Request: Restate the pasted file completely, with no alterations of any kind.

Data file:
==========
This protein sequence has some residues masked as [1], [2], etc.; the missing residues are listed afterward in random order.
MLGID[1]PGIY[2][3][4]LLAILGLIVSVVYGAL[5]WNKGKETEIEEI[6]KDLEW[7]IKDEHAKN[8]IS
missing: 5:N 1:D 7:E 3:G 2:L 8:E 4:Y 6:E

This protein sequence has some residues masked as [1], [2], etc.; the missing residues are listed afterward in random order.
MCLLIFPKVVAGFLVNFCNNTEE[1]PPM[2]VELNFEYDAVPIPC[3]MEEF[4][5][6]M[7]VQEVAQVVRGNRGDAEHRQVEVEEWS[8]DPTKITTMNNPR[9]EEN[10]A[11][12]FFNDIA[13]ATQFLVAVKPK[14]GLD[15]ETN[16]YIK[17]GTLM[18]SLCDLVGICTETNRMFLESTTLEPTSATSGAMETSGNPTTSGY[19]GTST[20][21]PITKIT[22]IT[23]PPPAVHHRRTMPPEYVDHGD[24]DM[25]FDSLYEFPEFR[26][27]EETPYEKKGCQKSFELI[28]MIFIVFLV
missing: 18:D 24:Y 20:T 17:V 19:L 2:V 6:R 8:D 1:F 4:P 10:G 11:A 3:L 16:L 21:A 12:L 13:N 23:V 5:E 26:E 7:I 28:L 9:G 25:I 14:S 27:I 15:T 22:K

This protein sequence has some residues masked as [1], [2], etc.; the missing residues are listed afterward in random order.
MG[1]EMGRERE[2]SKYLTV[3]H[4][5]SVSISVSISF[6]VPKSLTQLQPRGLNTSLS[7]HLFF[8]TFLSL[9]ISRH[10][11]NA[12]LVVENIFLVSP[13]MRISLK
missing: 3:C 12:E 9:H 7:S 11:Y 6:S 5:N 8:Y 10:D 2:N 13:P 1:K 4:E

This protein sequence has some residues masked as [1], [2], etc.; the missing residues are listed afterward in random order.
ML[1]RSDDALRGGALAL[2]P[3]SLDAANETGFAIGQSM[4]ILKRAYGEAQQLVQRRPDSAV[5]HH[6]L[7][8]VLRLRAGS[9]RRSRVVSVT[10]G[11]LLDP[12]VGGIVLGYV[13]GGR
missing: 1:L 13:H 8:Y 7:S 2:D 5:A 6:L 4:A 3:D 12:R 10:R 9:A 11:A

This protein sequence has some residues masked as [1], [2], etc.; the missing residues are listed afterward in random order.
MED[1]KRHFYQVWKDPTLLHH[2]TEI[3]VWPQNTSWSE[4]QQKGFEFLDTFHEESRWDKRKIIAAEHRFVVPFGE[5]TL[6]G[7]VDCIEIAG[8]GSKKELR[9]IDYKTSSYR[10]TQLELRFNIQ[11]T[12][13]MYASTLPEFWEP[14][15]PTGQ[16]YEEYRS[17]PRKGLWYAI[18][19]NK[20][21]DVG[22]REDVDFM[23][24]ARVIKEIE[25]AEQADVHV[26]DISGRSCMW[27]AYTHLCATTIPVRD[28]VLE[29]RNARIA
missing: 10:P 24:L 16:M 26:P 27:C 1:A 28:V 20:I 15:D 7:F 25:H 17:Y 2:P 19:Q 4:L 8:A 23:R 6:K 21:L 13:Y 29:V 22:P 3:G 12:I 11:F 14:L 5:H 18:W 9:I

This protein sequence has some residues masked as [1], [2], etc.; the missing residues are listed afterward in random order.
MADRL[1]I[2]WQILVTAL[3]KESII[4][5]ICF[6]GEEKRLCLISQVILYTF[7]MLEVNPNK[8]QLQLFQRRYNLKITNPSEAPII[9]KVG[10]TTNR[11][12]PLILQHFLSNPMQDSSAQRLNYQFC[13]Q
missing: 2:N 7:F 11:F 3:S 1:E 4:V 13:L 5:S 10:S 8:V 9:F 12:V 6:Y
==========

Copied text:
This protein sequence has some residues masked as [1], [2], etc.; the missing residues are listed afterward in random order.
MLGID[1]PGIY[2][3][4]LLAILGLIVSVVYGAL[5]WNKGKETEIEEI[6]KDLEW[7]IKDEHAKN[8]IS
missing: 5:N 1:D 7:E 3:G 2:L 8:E 4:Y 6:E

This protein sequence has some residues masked as [1], [2], etc.; the missing residues are listed afterward in random order.
MCLLIFPKVVAGFLVNFCNNTEE[1]PPM[2]VELNFEYDAVPIPC[3]MEEF[4][5][6]M[7]VQEVAQVVRGNRGDAEHRQVEVEEWS[8]DPTKITTMNNPR[9]EEN[10]A[11][12]FFNDIA[13]ATQFLVAVKPK[14]GLD[15]ETN[16]YIK[17]GTLM[18]SLCDLVGICTETNRMFLESTTLEPTSATSGAMETSGNPTTSGY[19]GTST[20][21]PITKIT[22]IT[23]PPPAVHHRRTMPPEYVDHGD[24]DM[25]FDSLYEFPEFR[26][27]EETPYEKKGCQKSFELI[28]MIFIVFLV
missing: 18:D 24:Y 20:T 17:V 19:L 2:V 6:R 8:D 1:F 4:P 10:G 11:A 3:L 16:L 21:A 12:L 13:N 23:V 5:E 26:E 7:I 28:L 9:G 25:I 14:S 27:I 15:T 22:K

This protein sequence has some residues masked as [1], [2], etc.; the missing residues are listed afterward in random order.
MG[1]EMGRERE[2]SKYLTV[3]H[4][5]SVSISVSISF[6]VPKSLTQLQPRGLNTSLS[7]HLFF[8]TFLSL[9]ISRH[10][11]NA[12]LVVENIFLVSP[13]MRISLK
missing: 3:C 12:E 9:H 7:S 11:Y 6:S 5:N 8:Y 10:D 2:N 13:P 1:K 4:E

This protein sequence has some residues masked as [1], [2], etc.; the missing residues are listed afterward in random order.
ML[1]RSDDALRGGALAL[2]P[3]SLDAANETGFAIGQSM[4]ILKRAYGEAQQLVQRRPDSAV[5]HH[6]L[7][8]VLRLRAGS[9]RRSRVVSVT[10]G[11]LLDP[12]VGGIVLGYV[13]GGR
missing: 1:L 13:H 8:Y 7:S 2:D 5:A 6:L 4:A 3:D 12:R 10:R 9:A 11:A

This protein sequence has some residues masked as [1], [2], etc.; the missing residues are listed afterward in random order.
MED[1]KRHFYQVWKDPTLLHH[2]TEI[3]VWPQNTSWSE[4]QQKGFEFLDTFHEESRWDKRKIIAAEHRFVVPFGE[5]TL[6]G[7]VDCIEIAG[8]GSKKELR[9]IDYKTSSYR[10]TQLELRFNIQ[11]T[12][13]MYASTLPEFWEP[14][15]PTGQ[16]YEEYRS[17]PRKGLWYAI[18][19]NK[20][21]DVG[22]REDVDFM[23][24]ARVIKEIE[25]AEQADVHV[26]DISGRSCMW[27]AYTHLCATTIPVRD[28]VLE[29]RNARIA
missing: 10:P 24:L 16:M 26:P 27:C 1:A 28:V 20:I 15:D 7:F 25:H 17:Y 2:P 19:Q 4:L 8:A 23:R 6:K 21:L 13:Y 29:V 22:P 3:G 12:I 11:F 14:L 5:H 18:W 9:I

This protein sequence has some residues masked as [1], [2], etc.; the missing residues are listed afterward in random order.
MADRL[1]I[2]WQILVTAL[3]KESII[4][5]ICF[6]GEEKRLCLISQVILYTF[7]MLEVNPNK[8]QLQLFQRRYNLKITNPSEAPII[9]KVG[10]TTNR[11][12]PLILQHFLSNPMQDSSAQRLNYQFC[13]Q
missing: 2:N 7:F 11:F 3:S 1:E 4:V 13:L 5:S 10:S 8:V 9:F 12:V 6:Y